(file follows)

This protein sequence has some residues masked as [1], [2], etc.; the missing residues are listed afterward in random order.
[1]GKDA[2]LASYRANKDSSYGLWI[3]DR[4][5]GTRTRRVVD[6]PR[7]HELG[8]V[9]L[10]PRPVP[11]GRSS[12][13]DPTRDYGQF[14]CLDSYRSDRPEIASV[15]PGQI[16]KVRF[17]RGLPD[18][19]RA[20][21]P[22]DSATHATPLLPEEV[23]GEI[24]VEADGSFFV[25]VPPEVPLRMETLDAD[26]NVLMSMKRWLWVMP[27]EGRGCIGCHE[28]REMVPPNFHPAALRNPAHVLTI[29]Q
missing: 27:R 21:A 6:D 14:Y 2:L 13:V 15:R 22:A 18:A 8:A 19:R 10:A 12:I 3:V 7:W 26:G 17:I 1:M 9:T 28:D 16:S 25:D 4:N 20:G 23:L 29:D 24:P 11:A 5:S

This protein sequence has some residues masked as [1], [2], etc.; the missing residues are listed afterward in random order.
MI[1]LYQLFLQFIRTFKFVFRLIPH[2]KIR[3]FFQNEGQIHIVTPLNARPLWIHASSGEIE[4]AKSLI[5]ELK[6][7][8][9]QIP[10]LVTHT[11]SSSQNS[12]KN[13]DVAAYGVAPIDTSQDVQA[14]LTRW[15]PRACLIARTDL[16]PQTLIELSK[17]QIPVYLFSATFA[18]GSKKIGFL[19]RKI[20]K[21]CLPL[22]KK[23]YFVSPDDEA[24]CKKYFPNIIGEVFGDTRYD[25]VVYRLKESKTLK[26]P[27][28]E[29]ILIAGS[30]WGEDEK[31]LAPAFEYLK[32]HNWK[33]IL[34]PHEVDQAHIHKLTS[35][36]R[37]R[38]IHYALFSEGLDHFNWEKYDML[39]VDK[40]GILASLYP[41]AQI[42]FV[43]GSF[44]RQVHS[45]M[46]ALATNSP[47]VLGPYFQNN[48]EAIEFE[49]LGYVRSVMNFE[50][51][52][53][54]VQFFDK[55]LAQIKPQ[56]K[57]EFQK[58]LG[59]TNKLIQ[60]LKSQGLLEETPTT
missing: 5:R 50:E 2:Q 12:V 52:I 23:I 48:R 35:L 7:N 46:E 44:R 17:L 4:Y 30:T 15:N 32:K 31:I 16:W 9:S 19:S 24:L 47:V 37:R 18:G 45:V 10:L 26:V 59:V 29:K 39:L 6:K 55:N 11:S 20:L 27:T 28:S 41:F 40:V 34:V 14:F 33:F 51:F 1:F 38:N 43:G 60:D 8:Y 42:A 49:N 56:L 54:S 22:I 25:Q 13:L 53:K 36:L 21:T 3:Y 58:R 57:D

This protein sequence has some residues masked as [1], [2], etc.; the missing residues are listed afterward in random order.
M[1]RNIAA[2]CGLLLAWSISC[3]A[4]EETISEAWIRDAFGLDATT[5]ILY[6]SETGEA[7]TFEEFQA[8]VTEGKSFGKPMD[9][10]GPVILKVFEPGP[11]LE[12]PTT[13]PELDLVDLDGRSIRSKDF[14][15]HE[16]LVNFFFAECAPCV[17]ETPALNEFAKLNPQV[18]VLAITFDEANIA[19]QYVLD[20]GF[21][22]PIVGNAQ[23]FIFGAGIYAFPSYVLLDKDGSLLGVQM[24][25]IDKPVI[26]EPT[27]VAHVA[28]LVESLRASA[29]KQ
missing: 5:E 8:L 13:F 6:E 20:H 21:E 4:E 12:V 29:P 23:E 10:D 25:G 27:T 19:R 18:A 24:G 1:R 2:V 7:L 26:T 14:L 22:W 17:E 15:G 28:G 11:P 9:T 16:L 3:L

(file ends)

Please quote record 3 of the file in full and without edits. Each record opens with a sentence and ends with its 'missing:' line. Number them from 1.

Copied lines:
This protein sequence has some residues masked as [1], [2], etc.; the missing residues are listed afterward in random order.
M[1]RNIAA[2]CGLLLAWSISC[3]A[4]EETISEAWIRDAFGLDATT[5]ILY[6]SETGEA[7]TFEEFQA[8]VTEGKSFGKPMD[9][10]GPVILKVFEPGP[11]LE[12]PTT[13]PELDLVDLDGRSIRSKDF[14][15]HE[16]LVNFFFAECAPCV[17]ETPALNEFAKLNPQV[18]VLAITFDEANIA[19]QYVLD[20]GF[21][22]PIVGNAQ[23]FIFGAGIYAFPSYVLLDKDGSLLGVQM[24][25]IDKPVI[26]EPT[27]VAHVA[28]LVESLRASA[29]KQ
missing: 5:E 8:L 13:F 6:E 20:H 21:E 4:E 12:V 29:P 23:E 10:D 25:G 27:T 19:R 18:A 24:G 1:R 2:V 7:L 26:T 14:L 22:W 17:E 15:G 28:G 11:P 9:T 16:L 3:L